What Are the Causes of Tie Rod End Wear?by Jeff Barron
They are not the most glamorous parts of a vehicle, like a powerful engine or those beautiful leather seats. But tie rod ends are vital to ensuring safe performance. They are an integral part of the steering system and must be inspected regularly to make sure they in good working order. Tie rod end wear is a dangerous condition that can lead to poor steering response.
Tie rod ends help keep your vehicle's front wheels stable. They are a ball-in-socket mechanism that allows the wheels to move up and down and side to side. That is important as the vehicle navigates different types of road surfaces, bumps, potholes and the like. Tie rod ends are found in recirculating ball and rack-and-pinion steering systems, according to Valvoline.com. They are also important in setting the wheel's toe adjustment, or angle in which the front wheels turn from the vehicle.
Causes of Wear
The biggest cause of tie rod end wear is the lack of lubrication. Road hazards like potholes, bumps in the road or hitting the curb too hard can shorten the life of tie rod ends. That's because has these hazards can damage them and cause the lubrication to leak out. Once that happens, the tie rod end can loosen and bind up, which makes it unsafe to drive the vehicle.
It is easy to determine if the tie rod ends on your vehicle are worn and in need of replacement. Simply jack up the car and feel for play in the front wheels. Your vehicle may also have bad tie rod ends if you experience loose steering while driving. Bad tire rod ends also cause excessive tire wear, although other problems like worn shocks or bad wheel bearings can also cause tire wear.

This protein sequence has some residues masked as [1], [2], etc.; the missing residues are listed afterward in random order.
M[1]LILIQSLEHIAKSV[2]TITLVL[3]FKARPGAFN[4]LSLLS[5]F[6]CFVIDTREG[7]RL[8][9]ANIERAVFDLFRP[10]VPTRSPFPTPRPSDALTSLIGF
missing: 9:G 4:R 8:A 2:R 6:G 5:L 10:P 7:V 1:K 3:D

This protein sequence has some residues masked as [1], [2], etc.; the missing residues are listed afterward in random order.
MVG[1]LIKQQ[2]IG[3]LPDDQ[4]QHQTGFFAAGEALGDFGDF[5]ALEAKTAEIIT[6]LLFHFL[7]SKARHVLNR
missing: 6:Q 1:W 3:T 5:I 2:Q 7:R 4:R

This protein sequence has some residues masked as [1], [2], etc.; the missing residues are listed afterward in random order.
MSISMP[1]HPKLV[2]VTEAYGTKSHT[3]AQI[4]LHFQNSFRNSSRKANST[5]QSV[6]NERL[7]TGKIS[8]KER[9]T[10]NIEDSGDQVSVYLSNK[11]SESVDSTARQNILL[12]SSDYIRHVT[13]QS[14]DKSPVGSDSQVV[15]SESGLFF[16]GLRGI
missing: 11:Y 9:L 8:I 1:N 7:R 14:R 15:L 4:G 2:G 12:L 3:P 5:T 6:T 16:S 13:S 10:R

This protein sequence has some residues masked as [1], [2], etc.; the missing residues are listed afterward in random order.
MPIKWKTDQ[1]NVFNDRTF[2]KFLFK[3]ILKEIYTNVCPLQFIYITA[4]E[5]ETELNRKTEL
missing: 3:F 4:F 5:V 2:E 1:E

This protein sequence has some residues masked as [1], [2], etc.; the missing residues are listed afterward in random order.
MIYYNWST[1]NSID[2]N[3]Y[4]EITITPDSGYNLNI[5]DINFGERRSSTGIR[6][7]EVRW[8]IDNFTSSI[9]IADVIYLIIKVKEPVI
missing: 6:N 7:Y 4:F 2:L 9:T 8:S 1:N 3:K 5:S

A good way to prevent tie rod end wear is to keep them lubricated. Have your mechanic check the tie rod ends on a regular basis and lubricate them if necessary. Also visit the mechanic if you notice any symptoms of tie rod end wear. Once the tie rod ends are damaged they must be replaced. But don't just replace the side that is worn. Repair Pal says to replace the tie rod ends on both wheels.
After noticing signs of tie rod end wear, you've visited the mechanic and now have a pair of brand new tie rod ends. You're finished, right? Well, not quite. Repair Pal recommends having your vehicle's front end aligned after replacing the tie rod ends. That's because new tie rod ends will affect the vehicle's steering and handling, which in turn will affect its alignment. An alignment adjustment will keep the suspension in proper working order.
Jeff Barron is is a 12-year newspaper veteran. He wrote for the Ocean County Observer in Toms River, N.J., the Ocean County Reporter, and the Portsmouth (Ohio) Daily Times. Barron won an Ohio Associated Press award for investigative reporting in 2004. He holds a Bachelor of Arts in English from Shawnee State University in Ohio.